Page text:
Thursday, April 26, 2012

Bruckner: Mass in E minor (Aachen Cathedral Choir)

Aachen Cathedral
Today I present an early recording of a Bruckner Mass, sung by the Aachen Cathedral Choir under its Domkapellmeister, Theodor Bernhard Rehmann (1895-1963).  This is the last of Bruckner's three masses (although published as the second), the Mass in E minor, and the only one to receive recordings during the 78-rpm era, doubtless because its smaller scale - it is accompanied only by wind and brass instruments - enhanced its feasibility for recording.  The work, in fact, was recorded three times in the 1930s: first for the obscure Christschall label, an Austrian company specializing in religious music, by the Liebfrauen Church in Zürich; and last by the Hamburg State Opera Chorus under Max Thurn, for Telefunken (released in the USA by Capitol), in the summer of 1938.  Between them came the present recording, for Electrola:

Bruckner: Mass in E minor
Aachen Cathedral Choir, with wind orchestra, conducted by T. B. Rehmann
Recorded April 1, 1938
Victor Musical Masterpiece set DM-596, six 78-rpm records
Link (FLAC files, 114.46 MB)
Link (MP3 files, 59.32 MB)

Thursday, April 19, 2012

Weber: Sonata No. 1 (Claudio Arrau)

Claudio Arrau, 1941
The Chilean pianist Claudio Arrau (1903-1991) left a vast recorded repertoire (a complete discography can be found here).  However, the portion of it dating from the 78-rpm era is quite meager, and it really only got underway when Arrau moved to New York in 1941 and began recording for Victor.  His output for Victor was not large (only five sets, plus a fascinating account of Bach's "Goldberg Variations" that didn't get released until 1988), but it featured large-scale works for the first time in his recording career.  The first recording he made for Victor was of this Weber sonata, a work he did not record again:

Weber: Sonata No. 1 in C Major, Op. 24
Claudio Arrau, piano
Recorded February 20, 1941
Victor Musical Masterpiece Set M-884, three 78-rpm records
Link (FLAC files, 51.09 MB)
Link (MP3 files, 30.22 MB)

A PDF file, reproducing the original booklet for Set M-884, is included with the download.

Thursday, April 12, 2012

Two American Pictures (Rodzinski, Reiner)

Cover design by Alex Steinweiss
Arguably, two of the most groundbreaking shows in the history of the American musical theatre are Showboat (by Jerome Kern and Oscar Hammerstein II) and Porgy and Bess (by Gershwin).  And two transplanted American conductors, Artur Rodzinski and Fritz Reiner, recognized their genius and sought to give these works greater permanence by "elevating" them to symphonic form (remember, Porgy was considered a musical rather than an opera in those days).  Rodzinski commissioned Kern to create a "scenario for orchestra" out of Showboat, and Reiner commissioned Robert Russell Bennett (since Gershwin himself was no longer alive to do it) to create a "symphonic picture" out of Porgy and Bess.  Here are the results, conducted by their instigators:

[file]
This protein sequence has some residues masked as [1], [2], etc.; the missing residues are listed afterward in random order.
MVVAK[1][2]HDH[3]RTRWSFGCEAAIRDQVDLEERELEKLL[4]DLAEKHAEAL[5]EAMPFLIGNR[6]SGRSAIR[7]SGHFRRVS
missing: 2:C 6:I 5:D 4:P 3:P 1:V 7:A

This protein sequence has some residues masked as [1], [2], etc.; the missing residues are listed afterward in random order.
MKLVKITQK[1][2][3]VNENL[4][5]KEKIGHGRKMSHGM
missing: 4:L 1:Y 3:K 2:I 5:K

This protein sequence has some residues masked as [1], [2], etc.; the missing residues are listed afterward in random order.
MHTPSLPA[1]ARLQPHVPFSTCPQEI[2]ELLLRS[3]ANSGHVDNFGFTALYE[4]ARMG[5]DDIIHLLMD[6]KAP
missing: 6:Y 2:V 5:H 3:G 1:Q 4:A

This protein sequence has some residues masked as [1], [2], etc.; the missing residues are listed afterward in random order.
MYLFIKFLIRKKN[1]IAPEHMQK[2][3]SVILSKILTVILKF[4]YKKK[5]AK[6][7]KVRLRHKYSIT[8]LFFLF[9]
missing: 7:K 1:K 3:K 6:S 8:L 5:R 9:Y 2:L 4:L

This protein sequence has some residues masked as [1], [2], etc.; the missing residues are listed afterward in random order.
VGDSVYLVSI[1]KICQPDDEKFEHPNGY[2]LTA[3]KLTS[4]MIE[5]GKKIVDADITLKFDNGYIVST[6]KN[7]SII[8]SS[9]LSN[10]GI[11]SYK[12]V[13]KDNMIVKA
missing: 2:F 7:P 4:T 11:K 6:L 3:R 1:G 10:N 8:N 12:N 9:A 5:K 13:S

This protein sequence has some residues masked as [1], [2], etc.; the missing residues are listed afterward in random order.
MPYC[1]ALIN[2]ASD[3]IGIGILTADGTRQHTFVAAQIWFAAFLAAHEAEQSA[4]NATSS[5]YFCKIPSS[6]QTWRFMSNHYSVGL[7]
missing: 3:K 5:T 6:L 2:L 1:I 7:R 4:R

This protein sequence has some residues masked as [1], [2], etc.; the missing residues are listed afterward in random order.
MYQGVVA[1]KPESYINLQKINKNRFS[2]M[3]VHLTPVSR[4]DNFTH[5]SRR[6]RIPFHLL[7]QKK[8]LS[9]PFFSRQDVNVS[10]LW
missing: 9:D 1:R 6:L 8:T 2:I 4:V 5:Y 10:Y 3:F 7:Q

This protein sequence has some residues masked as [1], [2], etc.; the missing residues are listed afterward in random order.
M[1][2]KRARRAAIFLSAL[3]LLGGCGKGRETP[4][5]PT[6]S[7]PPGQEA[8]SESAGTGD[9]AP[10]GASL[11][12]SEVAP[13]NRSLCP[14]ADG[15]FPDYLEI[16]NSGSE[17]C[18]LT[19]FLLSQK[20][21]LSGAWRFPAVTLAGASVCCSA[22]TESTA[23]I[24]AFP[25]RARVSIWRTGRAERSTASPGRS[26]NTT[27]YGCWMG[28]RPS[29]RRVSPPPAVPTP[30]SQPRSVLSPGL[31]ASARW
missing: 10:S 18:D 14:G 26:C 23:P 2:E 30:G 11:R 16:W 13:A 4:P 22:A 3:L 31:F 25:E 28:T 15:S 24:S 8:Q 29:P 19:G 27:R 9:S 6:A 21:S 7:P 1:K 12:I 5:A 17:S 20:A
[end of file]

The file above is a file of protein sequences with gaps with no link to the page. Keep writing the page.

Kern: Showboat - Scenario for Orchestra
Cleveland Orchestra conducted by Artur Rodzinski
Recorded January 29, 1941
Columbia Masterworks set M-495, three 78-rpm records
Link (FLAC file, 55.09 MB)
Link (MP3 file, 30.41 MB)

Gershwin (arr. Bennett): Porgy and Bess - A Symphonic Picture
Pittsburgh Symphony Orchestra conducted by Fritz Reiner
Recorded March 27, 1945
Columbia Masterworks set MM-572, three 78-rpm records
Link (FLAC file, 58.88 MB)
Link (MP3 file, 28.76 MB)

Cover design by Alex Steinweiss
Once again I am indebted to Ken Halperin of Collecting Record Covers for sending me these sets.  The Showboat recording was apparently never reissued by Columbia on LP, and the Porgy only as a ten-incher, as part of Columbia's initial launch of LP in 1948.

Thursday, April 5, 2012

Ormandy: Two Prokofiev Premières

Cover design by Alex Steinweiss

Eugene Ormandy had a natural affinity for 20th-century music, and he also had an affinity for Russian music.  When the two intersected, as in the works of Prokofiev and Shostakovich, the results were usually memorable.  Here are two recordings of major Prokofiev scores, in each case a first recording:

Prokofiev: Alexander Nevsky - Cantata, Op. 78
Philadelphia Orchestra conducted by Eugene Ormandy
with the Westminster Choir, and Jennie Tourel, mezzo-soprano
Recorded May 21, 1945
Columbia Masterworks ML-4247, one vinyl LP record
Link (FLAC files, 102 MB)
Link (MP3 files, 54.53 MB)

Prokofiev: Symphony No. 6 in E-Flat minor, Op. 111
Philadelphia Orchestra conducted by Eugene Ormandy
Recorded January 15, 1950
Columbia Masterworks ML-4328, one vinyl LP record
Link (FLAC files, 107.28 MB)
Link (MP3 files, 52.55 MB)

Both recordings also appeared as 78-rpm sets, the Symphony concurrently, the "Alexander Nevsky" four years previously.  Ormandy re-recorded both works in stereo, the Symphony for Columbia in 1961, and "Alexander Nevsky" for RCA in 1975.

Tuesday, April 3, 2012

A Gallery of Steinweiss Covers: Postscript

About a year ago, I was posting on this blog a series of album covers by the great illustrator, the late Alex Steinweiss, who passed away last July, aged 94.  Well, four more sets featuring his designs came in the mail just yesterday, courtesy of Larry Woodlee at Vinyl Rehab, and so I post them here.  The first three of these date from 1946, and the last from 1947:
The Schumann cover was slightly disfigured by a sticker and a couple of address stamps of its previous owner, Aquinas College in Nashville, Tennessee; and so, my heartfelt thanks go to Peter Joelson for his work on restoring this image.

I'll be back with some more Ormandy uploads in my next post - stay tuned!